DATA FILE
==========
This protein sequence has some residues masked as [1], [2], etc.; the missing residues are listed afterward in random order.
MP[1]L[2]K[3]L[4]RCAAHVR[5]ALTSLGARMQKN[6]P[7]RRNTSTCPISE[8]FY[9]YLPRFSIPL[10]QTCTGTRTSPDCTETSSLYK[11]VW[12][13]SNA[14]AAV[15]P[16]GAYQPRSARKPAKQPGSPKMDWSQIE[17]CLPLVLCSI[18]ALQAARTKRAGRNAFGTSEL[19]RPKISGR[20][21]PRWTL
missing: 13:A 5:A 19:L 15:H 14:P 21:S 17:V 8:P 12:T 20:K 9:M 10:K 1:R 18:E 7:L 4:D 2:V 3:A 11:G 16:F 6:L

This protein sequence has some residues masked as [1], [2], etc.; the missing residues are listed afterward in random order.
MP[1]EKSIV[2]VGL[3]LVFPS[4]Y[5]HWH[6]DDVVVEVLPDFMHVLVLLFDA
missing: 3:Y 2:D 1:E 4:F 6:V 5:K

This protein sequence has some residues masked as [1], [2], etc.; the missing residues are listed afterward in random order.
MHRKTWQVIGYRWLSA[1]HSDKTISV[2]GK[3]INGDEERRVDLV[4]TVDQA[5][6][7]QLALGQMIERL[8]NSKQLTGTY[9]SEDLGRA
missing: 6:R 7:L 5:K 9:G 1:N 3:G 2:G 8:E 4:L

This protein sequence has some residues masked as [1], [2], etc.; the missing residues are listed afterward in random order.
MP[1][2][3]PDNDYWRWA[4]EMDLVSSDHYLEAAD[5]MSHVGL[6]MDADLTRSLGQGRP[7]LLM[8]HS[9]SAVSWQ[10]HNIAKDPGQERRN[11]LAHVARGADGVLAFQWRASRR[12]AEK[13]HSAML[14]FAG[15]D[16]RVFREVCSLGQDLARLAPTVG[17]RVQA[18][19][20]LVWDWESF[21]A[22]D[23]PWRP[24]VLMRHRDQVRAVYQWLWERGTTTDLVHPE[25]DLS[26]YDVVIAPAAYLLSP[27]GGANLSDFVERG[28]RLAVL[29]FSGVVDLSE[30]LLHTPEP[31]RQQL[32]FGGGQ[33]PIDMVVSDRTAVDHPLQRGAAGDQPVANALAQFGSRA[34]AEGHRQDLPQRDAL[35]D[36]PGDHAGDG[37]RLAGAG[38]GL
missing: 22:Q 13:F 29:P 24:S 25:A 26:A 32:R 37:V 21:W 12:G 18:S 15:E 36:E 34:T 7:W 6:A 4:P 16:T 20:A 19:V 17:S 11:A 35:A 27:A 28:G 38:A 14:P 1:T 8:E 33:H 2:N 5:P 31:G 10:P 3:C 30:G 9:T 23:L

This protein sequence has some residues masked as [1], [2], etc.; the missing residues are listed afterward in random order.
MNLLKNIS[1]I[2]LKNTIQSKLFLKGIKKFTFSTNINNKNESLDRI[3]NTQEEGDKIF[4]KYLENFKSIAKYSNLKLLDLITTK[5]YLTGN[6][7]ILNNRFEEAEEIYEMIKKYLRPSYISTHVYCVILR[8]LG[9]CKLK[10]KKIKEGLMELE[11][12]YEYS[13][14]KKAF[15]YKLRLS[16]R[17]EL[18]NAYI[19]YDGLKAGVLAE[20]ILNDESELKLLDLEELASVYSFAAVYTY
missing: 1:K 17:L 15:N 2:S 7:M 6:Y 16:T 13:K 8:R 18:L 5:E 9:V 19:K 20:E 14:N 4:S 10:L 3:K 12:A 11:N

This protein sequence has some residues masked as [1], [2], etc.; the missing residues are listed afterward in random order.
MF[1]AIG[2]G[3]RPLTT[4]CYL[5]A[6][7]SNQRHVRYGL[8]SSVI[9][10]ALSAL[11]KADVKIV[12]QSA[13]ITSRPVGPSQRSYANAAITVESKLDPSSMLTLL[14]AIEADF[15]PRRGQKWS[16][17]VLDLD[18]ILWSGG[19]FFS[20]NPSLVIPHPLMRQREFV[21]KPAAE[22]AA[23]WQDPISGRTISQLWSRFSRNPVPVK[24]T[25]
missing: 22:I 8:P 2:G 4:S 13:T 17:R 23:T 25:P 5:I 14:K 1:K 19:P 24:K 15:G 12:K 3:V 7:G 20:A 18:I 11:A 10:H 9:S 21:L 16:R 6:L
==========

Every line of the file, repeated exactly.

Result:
This protein sequence has some residues masked as [1], [2], etc.; the missing residues are listed afterward in random order.
MP[1]L[2]K[3]L[4]RCAAHVR[5]ALTSLGARMQKN[6]P[7]RRNTSTCPISE[8]FY[9]YLPRFSIPL[10]QTCTGTRTSPDCTETSSLYK[11]VW[12][13]SNA[14]AAV[15]P[16]GAYQPRSARKPAKQPGSPKMDWSQIE[17]CLPLVLCSI[18]ALQAARTKRAGRNAFGTSEL[19]RPKISGR[20][21]PRWTL
missing: 13:A 5:A 19:L 15:H 14:P 21:S 17:V 8:P 12:T 20:K 9:M 10:K 1:R 18:E 7:L 4:D 2:V 3:A 11:G 16:F 6:L

This protein sequence has some residues masked as [1], [2], etc.; the missing residues are listed afterward in random order.
MP[1]EKSIV[2]VGL[3]LVFPS[4]Y[5]HWH[6]DDVVVEVLPDFMHVLVLLFDA
missing: 3:Y 2:D 1:E 4:F 6:V 5:K

This protein sequence has some residues masked as [1], [2], etc.; the missing residues are listed afterward in random order.
MHRKTWQVIGYRWLSA[1]HSDKTISV[2]GK[3]INGDEERRVDLV[4]TVDQA[5][6][7]QLALGQMIERL[8]NSKQLTGTY[9]SEDLGRA
missing: 6:R 7:L 5:K 9:G 1:N 3:G 2:G 8:E 4:L

This protein sequence has some residues masked as [1], [2], etc.; the missing residues are listed afterward in random order.
MP[1][2][3]PDNDYWRWA[4]EMDLVSSDHYLEAAD[5]MSHVGL[6]MDADLTRSLGQGRP[7]LLM[8]HS[9]SAVSWQ[10]HNIAKDPGQERRN[11]LAHVARGADGVLAFQWRASRR[12]AEK[13]HSAML[14]FAG[15]D[16]RVFREVCSLGQDLARLAPTVG[17]RVQA[18][19][20]LVWDWESF[21]A[22]D[23]PWRP[24]VLMRHRDQVRAVYQWLWERGTTTDLVHPE[25]DLS[26]YDVVIAPAAYLLSP[27]GGANLSDFVERG[28]RLAVL[29]FSGVVDLSE[30]LLHTPEP[31]RQQL[32]FGGGQ[33]PIDMVVSDRTAVDHPLQRGAAGDQPVANALAQFGSRA[34]AEGHRQDLPQRDAL[35]D[36]PGDHAGDG[37]RLAGAG[38]GL
missing: 22:Q 13:F 29:P 24:S 25:A 26:A 32:R 37:V 21:W 12:G 18:S 15:E 36:E 34:T 7:W 6:A 4:P 16:T 20:A 19:V 17:S 11:A 35:A 27:A 28:G 38:A 14:P 1:T 8:E 33:H 2:N 5:P 31:G 10:P 3:C 30:G 9:T 23:L

This protein sequence has some residues masked as [1], [2], etc.; the missing residues are listed afterward in random order.
MNLLKNIS[1]I[2]LKNTIQSKLFLKGIKKFTFSTNINNKNESLDRI[3]NTQEEGDKIF[4]KYLENFKSIAKYSNLKLLDLITTK[5]YLTGN[6][7]ILNNRFEEAEEIYEMIKKYLRPSYISTHVYCVILR[8]LG[9]CKLK[10]KKIKEGLMELE[11][12]YEYS[13][14]KKAF[15]YKLRLS[16]R[17]EL[18]NAYI[19]YDGLKAGVLAE[20]ILNDESELKLLDLEELASVYSFAAVYTY
missing: 1:K 17:L 15:N 2:S 7:M 6:Y 16:T 13:K 8:R 18:L 5:E 9:V 19:K 20:E 14:N 4:S 10:L 3:K 12:A 11:N

This protein sequence has some residues masked as [1], [2], etc.; the missing residues are listed afterward in random order.
MF[1]AIG[2]G[3]RPLTT[4]CYL[5]A[6][7]SNQRHVRYGL[8]SSVI[9][10]ALSAL[11]KADVKIV[12]QSA[13]ITSRPVGPSQRSYANAAITVESKLDPSSMLTLL[14]AIEADF[15]PRRGQKWS[16][17]VLDLD[18]ILWSGG[19]FFS[20]NPSLVIPHPLMRQREFV[21]KPAAE[22]AA[23]WQDPISGRTISQLWSRFSRNPVPVK[24]T[25]
missing: 22:I 8:P 2:G 4:S 13:T 17:R 23:T 25:P 5:I 14:K 1:K 19:P 24:K 15:G 12:K 3:V 7:G 20:A 18:I 11:A 10:H 9:S 21:L 16:R 6:L